The Kinsman Dwarf Galaxy, or PHL 293B, is one of the most metal-poor galaxies known. Explosive, massive, Wolf-Rayet stars are seldom seen in such environments — NASA refers to such stars as those that "live fast, die hard." Red supergiants are also rare to low Z environments. The now-missing star was looked to as a rare opportunity to observe a massive star's late stages in such an environment.

Celestial sleuthing

In August 2019, the team pointed the four eight-meter telescopes of ESO's ESPRESSO array simultaneously toward the LBV's former location: nothing. They also gave the VLT's X-shooter instrument a shot a few months later: also nothing.

Still pursuing the missing star, the scientists acquired access to older data for comparison to what they already felt they knew. "The ESO Science Archive Facility enabled us to find and use data of the same object obtained in 2002 and 2009," says Andrea Mehner, an ESO staff member who worked on the study. "The comparison of the 2002 high-resolution UVES spectra with our observations obtained in 2019 with ESO's newest high-resolution spectrograph ESPRESSO was especially revealing, from both an astronomical and an instrumentation point of view."

Examination of this data suggested that the LBV may have indeed been winding up to a grand final sometime after 2011.

Team member Jose Groh, also of Trinity College, says "We may have detected one of the most massive stars of the local Universe going gently into the night. Our discovery would not have been made without using the powerful ESO 8-meter telescopes, their unique instrumentation, and the prompt access to those capabilities following the recent agreement of Ireland to join ESO."

Combining the 2019 data with contemporaneous Hubble Space Telescope (HST) imagery leaves the authors of the reports with the sense that "the LBV was in an eruptive state at least between 2001 and 2011, which then ended, and may have been followed by a collapse into a massive BH without the production of an SN. This scenario is consistent with the available HST and ground-based photometry."

Or...

A star collapsing into a black hole without a supernova would be a rare event, and that argues against the idea. The paper also notes that we may simply have missed the star's supernova during the eight-year observation gap.

LBVs are known to be highly unstable, so the star dropping to a state of less luminosity or producing a dust cover would be much more in the realm of expected behavior.

Says the paper: "A combination of a slightly reduced luminosity and a thick dusty shell could result in the star being obscured. While the lack of variability between the 2009 and 2019 near-infrared continuum from our X-shooter spectra eliminates the possibility of formation of hot dust (⪆1500 K), mid-infrared observations are necessary to rule out a slowly expanding cooler dust shell."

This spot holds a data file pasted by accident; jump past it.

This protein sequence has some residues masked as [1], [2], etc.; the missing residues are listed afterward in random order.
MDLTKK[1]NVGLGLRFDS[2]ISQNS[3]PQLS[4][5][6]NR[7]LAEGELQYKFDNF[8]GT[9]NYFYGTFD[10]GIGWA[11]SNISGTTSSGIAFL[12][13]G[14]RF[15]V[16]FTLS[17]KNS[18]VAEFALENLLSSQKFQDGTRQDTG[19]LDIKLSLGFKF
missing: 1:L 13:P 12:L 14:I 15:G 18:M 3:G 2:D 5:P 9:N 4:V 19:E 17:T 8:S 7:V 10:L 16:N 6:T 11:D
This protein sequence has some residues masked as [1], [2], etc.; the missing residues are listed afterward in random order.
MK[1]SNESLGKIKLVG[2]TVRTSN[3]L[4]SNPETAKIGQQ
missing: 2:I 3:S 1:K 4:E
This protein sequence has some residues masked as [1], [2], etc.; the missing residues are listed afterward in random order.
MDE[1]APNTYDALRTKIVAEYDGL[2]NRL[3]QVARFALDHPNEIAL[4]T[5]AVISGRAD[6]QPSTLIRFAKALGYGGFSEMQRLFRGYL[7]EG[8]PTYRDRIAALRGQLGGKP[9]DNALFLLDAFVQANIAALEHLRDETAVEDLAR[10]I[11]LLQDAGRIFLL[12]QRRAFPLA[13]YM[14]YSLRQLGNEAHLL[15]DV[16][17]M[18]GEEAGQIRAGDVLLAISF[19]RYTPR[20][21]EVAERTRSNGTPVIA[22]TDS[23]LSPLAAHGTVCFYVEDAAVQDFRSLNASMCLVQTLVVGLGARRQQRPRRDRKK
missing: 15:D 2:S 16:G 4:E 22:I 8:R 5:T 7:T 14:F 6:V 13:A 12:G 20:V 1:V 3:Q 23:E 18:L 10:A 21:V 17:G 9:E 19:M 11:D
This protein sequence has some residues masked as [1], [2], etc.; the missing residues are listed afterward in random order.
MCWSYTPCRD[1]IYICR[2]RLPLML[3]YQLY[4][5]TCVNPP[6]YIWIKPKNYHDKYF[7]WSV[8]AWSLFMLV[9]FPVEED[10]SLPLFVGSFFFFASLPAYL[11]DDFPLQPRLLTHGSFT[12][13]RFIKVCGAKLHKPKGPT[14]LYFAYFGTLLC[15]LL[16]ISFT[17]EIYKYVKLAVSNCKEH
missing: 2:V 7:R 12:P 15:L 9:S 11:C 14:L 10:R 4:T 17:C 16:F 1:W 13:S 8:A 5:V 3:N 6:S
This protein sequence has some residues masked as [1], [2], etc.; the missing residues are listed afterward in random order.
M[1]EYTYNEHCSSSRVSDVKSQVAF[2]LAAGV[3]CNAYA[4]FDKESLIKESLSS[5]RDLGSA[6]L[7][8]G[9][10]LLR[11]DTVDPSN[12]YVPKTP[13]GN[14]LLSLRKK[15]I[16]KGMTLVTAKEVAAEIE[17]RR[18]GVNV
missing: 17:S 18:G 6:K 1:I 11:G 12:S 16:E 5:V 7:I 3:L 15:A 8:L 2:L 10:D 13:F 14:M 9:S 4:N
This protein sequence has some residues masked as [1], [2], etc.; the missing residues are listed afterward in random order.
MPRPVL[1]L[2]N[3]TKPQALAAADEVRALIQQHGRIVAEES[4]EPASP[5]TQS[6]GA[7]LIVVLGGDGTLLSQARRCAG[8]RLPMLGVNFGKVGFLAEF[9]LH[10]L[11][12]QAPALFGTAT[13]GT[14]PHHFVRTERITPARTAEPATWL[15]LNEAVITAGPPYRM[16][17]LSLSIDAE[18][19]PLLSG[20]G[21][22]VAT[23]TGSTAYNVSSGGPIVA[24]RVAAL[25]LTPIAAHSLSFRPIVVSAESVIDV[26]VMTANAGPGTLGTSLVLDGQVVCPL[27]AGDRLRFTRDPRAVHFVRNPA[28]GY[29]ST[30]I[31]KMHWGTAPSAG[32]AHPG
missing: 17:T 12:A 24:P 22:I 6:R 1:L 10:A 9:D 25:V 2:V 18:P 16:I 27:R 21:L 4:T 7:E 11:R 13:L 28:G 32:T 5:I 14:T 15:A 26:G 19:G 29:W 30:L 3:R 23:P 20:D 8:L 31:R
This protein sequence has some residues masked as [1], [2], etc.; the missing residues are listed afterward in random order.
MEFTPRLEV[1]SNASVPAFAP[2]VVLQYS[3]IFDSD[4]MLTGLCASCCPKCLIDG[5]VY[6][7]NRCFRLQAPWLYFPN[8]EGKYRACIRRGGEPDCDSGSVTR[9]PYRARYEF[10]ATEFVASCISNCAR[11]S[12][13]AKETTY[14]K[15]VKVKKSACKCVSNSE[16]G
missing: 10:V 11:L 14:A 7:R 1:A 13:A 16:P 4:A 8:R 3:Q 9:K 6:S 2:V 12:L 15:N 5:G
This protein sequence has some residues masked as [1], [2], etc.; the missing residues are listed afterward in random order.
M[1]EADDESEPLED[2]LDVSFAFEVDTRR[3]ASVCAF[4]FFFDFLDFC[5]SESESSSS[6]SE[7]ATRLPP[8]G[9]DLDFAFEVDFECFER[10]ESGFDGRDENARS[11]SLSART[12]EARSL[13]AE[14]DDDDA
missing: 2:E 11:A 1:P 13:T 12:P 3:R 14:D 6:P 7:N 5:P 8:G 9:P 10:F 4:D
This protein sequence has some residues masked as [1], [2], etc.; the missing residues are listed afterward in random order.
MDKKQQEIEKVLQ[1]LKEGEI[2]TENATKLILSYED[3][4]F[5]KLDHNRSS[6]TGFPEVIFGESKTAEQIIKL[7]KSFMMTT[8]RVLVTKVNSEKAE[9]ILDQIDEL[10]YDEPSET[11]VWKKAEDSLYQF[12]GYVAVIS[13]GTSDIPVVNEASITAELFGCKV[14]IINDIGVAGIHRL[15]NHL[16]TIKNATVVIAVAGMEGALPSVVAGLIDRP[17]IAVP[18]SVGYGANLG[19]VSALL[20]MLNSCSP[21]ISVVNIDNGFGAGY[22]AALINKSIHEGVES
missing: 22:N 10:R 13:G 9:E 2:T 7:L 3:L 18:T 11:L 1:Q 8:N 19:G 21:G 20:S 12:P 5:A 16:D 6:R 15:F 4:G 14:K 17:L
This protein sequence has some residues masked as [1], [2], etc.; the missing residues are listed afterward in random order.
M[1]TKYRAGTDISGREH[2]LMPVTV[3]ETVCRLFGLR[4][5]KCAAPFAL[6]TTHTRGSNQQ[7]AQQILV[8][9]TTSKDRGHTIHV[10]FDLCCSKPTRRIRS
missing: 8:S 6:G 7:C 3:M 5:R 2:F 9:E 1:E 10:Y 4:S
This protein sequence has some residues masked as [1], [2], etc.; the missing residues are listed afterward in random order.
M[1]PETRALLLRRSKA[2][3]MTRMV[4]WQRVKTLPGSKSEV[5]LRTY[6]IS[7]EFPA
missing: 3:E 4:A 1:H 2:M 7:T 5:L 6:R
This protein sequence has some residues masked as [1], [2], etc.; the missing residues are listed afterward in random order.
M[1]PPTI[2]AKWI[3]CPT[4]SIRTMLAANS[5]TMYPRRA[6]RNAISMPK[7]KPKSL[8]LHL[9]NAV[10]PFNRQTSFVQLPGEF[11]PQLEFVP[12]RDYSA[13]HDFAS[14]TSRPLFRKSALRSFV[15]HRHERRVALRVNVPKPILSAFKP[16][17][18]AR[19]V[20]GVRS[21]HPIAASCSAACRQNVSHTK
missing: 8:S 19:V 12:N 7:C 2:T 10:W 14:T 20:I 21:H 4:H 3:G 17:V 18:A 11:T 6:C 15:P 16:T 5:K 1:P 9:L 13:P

The authors of the report are pretty confident the star experienced a dramatic eruption after 2011. Beyond that, though:

"Based on our observations and models, we suggest that PHL 293B hosted an LBV with an eruption that ended sometime after 2011. This could have been followed by
(1) a surviving star or
(2) a collapse of the LBV to a BH [black hole] without the production of a bright SN, but possibly with a weak transient."

NASA releases first sounds ever captured on Mars

On Friday, NASA's InSight Mars lander captured and transmitted historic audio from the red planet.

NASA
Surprising Science
  • The audio captured by the lander is of Martian winds blowing at an estimated 10 to 15 mph.
  • It was taken by the InSight Mars lander, which is designed to help scientists learn more about the formation of rocky planets, and possibly discover liquid water on Mars.
  • Microphones are essentially an "extra sense" that scientists can use during experiments on other planets.
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Changing the way we grade students could trigger a wave of innovation

How students apply what they've learned is more important than a letter or number grade.

Future of Learning
  • Schools are places where learning happens, but how much of what students learn there matters? "Almost all of our learning happens through experience and very little of it actually happens in these kinds of organized, contrived, constrained environments," argues Will Richardson, co-founder of The Big Questions Institute and one of the world's leading edupreneurs.